Case in point:
One of my clients purchased a recorder for their VoIP phone system. These recorders work by capturing traffic on a line, filtering out the non-voice traffic, rebuilding the conversation, and then committing the audio and call information to storage. This particular system (whose unfortunate owner and witless provider shall remain nameless) was sold under the oft-abused title of "Plug-N-Play". Even the clients current infrastructure was evaluated and approved to be compatible by the provider. Needless to say, this was not the case.
The essential problem with the system is that the protocol used by the phones transmits audio information directly from phone to phone (not through the 3COM NBX) when you make an interoffice call. Since the clients switch is only capable of doing one-to-one port mirroring, we can only monitor one port at a time. I selected the NBX port and we were able to successfully record out of office calls, but interoffice messages were still silent.
Although I was 99% sure we simply needed a switch capable of many-to-one port mirroring, I wasn't about to recommend an expensive purchase to a client without some sort of guarantee or official recommendation. After several days of trying to get a clear answer from the provider via email (based in the UK, they have no +1 country code number and the times zones don't really match up anyways), I got sent this little dandy of a message:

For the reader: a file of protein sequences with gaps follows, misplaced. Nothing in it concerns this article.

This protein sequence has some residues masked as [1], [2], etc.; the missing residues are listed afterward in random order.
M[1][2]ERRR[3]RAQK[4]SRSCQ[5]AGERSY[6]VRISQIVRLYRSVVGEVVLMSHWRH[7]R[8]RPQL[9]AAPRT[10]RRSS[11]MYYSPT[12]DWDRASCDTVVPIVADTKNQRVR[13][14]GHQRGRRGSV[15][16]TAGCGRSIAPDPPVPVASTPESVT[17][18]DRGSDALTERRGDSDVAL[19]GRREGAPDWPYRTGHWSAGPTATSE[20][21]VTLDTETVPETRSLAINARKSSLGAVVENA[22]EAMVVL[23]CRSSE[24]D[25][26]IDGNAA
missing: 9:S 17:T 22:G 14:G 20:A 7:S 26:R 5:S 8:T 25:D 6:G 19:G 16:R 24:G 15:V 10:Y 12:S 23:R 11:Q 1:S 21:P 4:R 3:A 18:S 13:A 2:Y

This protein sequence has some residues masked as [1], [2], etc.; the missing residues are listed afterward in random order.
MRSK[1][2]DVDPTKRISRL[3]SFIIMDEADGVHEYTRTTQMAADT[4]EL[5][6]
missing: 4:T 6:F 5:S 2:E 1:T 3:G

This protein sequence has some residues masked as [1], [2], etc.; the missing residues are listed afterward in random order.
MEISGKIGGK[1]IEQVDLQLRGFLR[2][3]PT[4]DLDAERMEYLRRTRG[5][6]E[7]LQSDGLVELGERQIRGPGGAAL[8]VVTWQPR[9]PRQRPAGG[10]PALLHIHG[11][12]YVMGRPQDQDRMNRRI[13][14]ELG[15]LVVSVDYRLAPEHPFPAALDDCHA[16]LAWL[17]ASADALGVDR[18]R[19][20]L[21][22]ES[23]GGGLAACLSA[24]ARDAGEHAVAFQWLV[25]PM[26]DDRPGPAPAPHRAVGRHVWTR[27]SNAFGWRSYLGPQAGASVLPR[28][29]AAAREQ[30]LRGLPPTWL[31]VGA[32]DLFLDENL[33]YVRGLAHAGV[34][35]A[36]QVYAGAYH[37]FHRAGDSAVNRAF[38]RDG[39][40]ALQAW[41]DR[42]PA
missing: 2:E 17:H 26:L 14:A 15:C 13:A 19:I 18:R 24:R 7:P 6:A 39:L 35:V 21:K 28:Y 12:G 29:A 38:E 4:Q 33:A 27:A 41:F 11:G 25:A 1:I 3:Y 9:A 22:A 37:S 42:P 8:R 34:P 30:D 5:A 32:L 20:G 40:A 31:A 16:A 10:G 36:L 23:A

As per your latest email, engineering recommends that the best way to fix this is to put all of the phones through a hub (unswitched) and place the uplink into the NBX
Yup. They want me to take dozens of phones and plug them all together on an unswitched hub, complete with collisions. For those not familiar with hubs, they are essentially the senile granddaddy's of switches. A true hub will blindly regenerate the signals from one port and repeat them out ever other port. While this would technically allow us to capture all traffic, it also puts all the phones into a single collision domain and forces them to share bandwidth. So when two phones try to send audio at the same (as is often the case in a busy office), the audio frames stand a good chance of having a collision of James Dean proportions. This is why CSMA/CD was developed, which postpones sending another frame when a collision is detected. Just dandy when you are sending, say, an email that can be delayed a half a second. Not so great when you need to transmit time-sensitive information, like a freaking phone call.
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